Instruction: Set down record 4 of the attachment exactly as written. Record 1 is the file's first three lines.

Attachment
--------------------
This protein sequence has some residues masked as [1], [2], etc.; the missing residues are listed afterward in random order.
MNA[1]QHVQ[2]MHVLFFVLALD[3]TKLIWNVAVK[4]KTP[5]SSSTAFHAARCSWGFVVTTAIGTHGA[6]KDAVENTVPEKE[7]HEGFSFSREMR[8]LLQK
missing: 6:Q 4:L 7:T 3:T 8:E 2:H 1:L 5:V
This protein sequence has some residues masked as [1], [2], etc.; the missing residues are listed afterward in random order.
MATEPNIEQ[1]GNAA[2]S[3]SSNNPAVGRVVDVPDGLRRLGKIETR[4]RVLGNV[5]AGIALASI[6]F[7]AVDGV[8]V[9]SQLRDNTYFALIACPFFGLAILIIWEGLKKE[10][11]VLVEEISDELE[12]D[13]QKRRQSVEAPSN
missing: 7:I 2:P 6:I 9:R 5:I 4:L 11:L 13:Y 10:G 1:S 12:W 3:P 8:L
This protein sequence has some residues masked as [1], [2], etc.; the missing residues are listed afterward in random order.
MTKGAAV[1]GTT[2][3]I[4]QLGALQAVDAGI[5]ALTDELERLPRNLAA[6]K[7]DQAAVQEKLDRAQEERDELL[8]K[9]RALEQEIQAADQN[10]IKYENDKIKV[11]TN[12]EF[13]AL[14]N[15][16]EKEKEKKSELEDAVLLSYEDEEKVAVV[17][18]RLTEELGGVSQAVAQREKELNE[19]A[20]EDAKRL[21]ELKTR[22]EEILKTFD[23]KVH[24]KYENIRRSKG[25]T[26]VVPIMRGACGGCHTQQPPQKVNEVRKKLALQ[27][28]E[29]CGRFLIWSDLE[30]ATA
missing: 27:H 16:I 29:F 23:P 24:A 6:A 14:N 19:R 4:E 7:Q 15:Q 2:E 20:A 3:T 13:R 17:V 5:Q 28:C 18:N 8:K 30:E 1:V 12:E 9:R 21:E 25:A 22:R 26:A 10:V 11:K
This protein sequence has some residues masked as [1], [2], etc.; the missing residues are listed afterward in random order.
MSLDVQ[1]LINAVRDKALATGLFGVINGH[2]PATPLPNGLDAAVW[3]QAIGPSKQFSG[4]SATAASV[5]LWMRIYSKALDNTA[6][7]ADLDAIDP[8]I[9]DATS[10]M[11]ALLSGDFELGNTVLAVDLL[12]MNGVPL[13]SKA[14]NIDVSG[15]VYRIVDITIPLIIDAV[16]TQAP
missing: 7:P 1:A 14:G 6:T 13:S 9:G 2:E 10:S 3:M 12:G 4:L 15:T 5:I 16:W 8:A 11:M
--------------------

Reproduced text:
This protein sequence has some residues masked as [1], [2], etc.; the missing residues are listed afterward in random order.
MSLDVQ[1]LINAVRDKALATGLFGVINGH[2]PATPLPNGLDAAVW[3]QAIGPSKQFSG[4]SATAASV[5]LWMRIYSKALDNTA[6][7]ADLDAIDP[8]I[9]DATS[10]M[11]ALLSGDFELGNTVLAVDLL[12]MNGVPL[13]SKA[14]NIDVSG[15]VYRIVDITIPLIIDAV[16]TQAP
missing: 7:P 1:A 14:G 6:T 13:S 9:G 2:E 10:S 3:M 12:G 4:L 15:T 5:I 16:W 8:A 11:M